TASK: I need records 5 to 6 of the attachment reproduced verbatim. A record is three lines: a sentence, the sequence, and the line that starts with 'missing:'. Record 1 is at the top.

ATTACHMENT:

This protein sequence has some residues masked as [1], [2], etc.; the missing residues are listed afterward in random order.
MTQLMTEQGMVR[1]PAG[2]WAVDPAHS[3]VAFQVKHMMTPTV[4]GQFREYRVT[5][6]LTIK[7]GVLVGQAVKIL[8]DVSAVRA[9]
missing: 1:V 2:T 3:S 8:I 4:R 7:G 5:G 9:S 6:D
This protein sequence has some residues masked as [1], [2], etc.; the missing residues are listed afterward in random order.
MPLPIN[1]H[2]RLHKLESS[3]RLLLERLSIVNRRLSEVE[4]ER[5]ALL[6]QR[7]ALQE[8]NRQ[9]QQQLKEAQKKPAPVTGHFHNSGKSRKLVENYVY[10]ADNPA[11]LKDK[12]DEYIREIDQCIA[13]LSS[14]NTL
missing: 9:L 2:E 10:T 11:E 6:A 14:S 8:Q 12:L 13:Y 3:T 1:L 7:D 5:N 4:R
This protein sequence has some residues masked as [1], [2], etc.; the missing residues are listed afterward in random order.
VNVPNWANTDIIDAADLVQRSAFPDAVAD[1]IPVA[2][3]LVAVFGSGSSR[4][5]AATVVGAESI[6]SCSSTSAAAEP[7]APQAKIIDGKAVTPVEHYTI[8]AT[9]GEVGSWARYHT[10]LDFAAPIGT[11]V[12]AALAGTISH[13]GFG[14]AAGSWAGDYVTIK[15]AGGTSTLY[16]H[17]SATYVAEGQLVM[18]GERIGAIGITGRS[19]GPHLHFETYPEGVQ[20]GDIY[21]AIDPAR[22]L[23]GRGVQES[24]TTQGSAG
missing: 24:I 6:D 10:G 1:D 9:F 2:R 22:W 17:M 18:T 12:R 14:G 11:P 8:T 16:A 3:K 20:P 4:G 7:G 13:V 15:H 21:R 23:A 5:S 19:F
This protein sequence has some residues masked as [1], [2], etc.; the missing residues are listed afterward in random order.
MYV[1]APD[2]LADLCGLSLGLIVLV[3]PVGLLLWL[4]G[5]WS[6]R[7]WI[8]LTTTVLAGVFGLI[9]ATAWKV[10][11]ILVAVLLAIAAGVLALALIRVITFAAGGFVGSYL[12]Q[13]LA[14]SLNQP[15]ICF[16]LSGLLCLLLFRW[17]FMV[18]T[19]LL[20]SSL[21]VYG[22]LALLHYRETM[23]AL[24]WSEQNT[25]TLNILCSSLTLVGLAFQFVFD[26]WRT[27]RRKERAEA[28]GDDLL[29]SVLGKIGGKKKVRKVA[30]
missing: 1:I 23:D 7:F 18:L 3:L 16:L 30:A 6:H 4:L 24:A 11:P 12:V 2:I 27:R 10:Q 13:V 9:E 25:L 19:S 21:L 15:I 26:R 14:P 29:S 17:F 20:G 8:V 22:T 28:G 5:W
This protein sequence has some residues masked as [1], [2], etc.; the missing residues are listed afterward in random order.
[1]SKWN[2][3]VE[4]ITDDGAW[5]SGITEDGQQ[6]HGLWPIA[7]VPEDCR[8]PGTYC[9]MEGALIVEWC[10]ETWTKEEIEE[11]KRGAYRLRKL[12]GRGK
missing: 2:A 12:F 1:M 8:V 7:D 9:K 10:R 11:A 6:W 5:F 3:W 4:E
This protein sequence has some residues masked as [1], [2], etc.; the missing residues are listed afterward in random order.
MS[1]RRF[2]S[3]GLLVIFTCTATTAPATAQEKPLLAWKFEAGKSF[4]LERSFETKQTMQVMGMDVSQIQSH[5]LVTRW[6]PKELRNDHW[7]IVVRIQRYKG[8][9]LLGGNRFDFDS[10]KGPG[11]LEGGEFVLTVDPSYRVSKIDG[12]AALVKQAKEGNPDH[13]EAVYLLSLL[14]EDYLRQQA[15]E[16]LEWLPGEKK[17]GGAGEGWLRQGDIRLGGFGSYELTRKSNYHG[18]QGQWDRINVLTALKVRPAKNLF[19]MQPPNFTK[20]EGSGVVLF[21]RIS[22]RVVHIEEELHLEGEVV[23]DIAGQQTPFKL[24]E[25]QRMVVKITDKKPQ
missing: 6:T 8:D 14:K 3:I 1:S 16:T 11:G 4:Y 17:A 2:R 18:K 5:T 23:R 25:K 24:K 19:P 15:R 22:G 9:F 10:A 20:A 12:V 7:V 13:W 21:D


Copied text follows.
This protein sequence has some residues masked as [1], [2], etc.; the missing residues are listed afterward in random order.
[1]SKWN[2][3]VE[4]ITDDGAW[5]SGITEDGQQ[6]HGLWPIA[7]VPEDCR[8]PGTYC[9]MEGALIVEWC[10]ETWTKEEIEE[11]KRGAYRLRKL[12]GRGK
missing: 2:A 12:F 1:M 8:V 7:D 9:K 10:R 11:A 6:W 5:F 3:W 4:E
This protein sequence has some residues masked as [1], [2], etc.; the missing residues are listed afterward in random order.
MS[1]RRF[2]S[3]GLLVIFTCTATTAPATAQEKPLLAWKFEAGKSF[4]LERSFETKQTMQVMGMDVSQIQSH[5]LVTRW[6]PKELRNDHW[7]IVVRIQRYKG[8][9]LLGGNRFDFDS[10]KGPG[11]LEGGEFVLTVDPSYRVSKIDG[12]AALVKQAKEGNPDH[13]EAVYLLSLL[14]EDYLRQQA[15]E[16]LEWLPGEKK[17]GGAGEGWLRQGDIRLGGFGSYELTRKSNYHG[18]QGQWDRINVLTALKVRPAKNLF[19]MQPPNFTK[20]EGSGVVLF[21]RIS[22]RVVHIEEELHLEGEVV[23]DIAGQQTPFKL[24]E[25]QRMVVKITDKKPQ
missing: 6:T 8:D 14:K 3:I 1:S 16:T 11:G 4:Y 17:A 2:R 18:K 5:T 23:R 25:K 24:K 19:P 15:R 22:G 9:F 10:A 20:A 12:V 7:V 13:W 21:D